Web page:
But choosing the right consultancy or deciding to go about it on your own is the least of one’s worries when planning to go abroad to study. An international degree is an expensive undertaking. Students have to think of tuition fees, insurance, accommodation and food, and many other financially taxing matters. Though different banks offer education loans under different schemes, getting a loan apparently isn’t easy. For starters, you must have a house or land that is worth more than your total fees at the college of your choice. 

19-year-old, Lalit Chaudhary, who is originally from Malangwa in Sarlahi, shares that since he didn’t have property in Kathmandu and the property his family has back in Sarlahi didn’t come close to the tuition cost, he wasn’t eligible for a loan. “I had the option of getting a loan from one of the many cooperatives that operate in the city but the interest rates were so high that I didn’t think I would be able to repay it later,” he says. 

On the other hand, his friend Anshu Chhetri* was able to take out a loan to fund her college education in Australia since Chhetri’s family has a house that fit the loan requirements in Kathmandu. But Chhetri will need to pay an interest of 14% on the principal amount for the next year and if she wants to clear her loans before the year is over then she will still need to pay extra money in the name of contract amendment charges and other rules of the bank.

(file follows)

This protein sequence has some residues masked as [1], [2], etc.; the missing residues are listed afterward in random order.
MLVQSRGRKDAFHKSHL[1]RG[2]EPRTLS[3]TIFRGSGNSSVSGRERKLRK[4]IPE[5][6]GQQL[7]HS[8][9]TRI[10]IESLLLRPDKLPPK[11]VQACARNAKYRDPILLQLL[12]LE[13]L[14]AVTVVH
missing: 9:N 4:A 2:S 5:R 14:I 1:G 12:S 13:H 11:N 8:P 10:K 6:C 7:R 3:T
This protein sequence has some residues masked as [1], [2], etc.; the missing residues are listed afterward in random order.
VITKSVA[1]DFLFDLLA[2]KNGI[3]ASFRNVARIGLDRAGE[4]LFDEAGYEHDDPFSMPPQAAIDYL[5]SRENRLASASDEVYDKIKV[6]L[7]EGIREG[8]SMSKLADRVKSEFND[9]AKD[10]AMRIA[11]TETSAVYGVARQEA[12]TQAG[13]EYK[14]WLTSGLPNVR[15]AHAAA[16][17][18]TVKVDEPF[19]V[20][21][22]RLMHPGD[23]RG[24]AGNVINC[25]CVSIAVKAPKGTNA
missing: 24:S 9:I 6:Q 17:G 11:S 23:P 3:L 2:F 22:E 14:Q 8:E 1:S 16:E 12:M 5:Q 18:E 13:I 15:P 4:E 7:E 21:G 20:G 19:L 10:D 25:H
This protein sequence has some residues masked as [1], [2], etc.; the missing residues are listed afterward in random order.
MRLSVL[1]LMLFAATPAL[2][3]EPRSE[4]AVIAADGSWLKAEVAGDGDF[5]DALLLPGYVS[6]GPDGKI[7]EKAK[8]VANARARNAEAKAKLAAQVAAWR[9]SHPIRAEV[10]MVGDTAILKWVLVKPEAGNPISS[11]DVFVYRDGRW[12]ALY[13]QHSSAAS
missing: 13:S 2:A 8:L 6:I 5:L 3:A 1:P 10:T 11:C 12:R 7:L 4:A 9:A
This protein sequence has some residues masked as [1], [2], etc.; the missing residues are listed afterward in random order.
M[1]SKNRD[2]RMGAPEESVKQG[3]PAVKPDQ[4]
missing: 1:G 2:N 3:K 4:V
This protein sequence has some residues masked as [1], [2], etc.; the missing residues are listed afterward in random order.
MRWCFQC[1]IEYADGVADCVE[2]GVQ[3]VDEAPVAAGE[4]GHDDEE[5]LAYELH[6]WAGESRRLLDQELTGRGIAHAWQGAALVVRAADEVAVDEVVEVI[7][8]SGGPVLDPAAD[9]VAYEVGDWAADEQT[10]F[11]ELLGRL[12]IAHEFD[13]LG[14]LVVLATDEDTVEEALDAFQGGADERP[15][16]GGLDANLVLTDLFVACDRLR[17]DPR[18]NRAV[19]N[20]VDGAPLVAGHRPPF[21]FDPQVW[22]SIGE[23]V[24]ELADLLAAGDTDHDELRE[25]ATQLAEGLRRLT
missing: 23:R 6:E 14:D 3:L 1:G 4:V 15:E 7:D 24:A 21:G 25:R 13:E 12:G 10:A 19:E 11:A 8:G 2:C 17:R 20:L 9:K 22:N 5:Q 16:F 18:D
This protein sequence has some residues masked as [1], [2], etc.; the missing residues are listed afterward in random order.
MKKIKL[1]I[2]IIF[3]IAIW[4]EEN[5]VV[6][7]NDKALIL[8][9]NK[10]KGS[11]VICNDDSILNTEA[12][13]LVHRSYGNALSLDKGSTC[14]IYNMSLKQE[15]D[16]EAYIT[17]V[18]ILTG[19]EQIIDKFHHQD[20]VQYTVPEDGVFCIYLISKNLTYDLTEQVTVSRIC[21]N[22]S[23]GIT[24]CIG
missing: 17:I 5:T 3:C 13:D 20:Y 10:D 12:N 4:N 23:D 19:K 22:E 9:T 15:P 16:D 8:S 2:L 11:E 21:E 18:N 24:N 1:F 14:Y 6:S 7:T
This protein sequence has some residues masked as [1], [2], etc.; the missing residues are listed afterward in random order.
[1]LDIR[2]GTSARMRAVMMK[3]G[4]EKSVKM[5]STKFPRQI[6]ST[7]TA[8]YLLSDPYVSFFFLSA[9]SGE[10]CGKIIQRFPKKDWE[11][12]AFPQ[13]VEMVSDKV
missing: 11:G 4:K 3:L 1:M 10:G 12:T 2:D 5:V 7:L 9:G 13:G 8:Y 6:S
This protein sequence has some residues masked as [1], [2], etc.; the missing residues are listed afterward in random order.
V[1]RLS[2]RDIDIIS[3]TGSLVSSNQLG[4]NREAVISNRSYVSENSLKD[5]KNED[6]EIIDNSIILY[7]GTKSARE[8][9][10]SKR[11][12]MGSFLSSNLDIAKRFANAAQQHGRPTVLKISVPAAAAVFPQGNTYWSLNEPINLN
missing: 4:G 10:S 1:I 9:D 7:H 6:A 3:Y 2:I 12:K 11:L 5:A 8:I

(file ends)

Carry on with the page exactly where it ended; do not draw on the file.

Many prospective students like Chhetri were of the mindset that education loans should be more easily accessible and that the government could do something to ensure students don’t crumble beneath the mountain of debt. However, Baikuntha Prasad Aryal, current spokesperson at the Ministry of Education, Science, and Technology, says that people in Nepal don’t take education loans to study abroad. And this infuriates Chhetri who says that this means government authorities assume that only those from affluent families go abroad for quality education.

Also, the problem does not end there. Students need multiple official documents from ward offices to be eligible to apply for visa. From income verification to the No Objection Certificate (NOC), making these documents are often tedious tasks. Alisha Rai*, who plans to go abroad to pursue a nursing course, says that she has been running around trying to get her documents in order for three months now.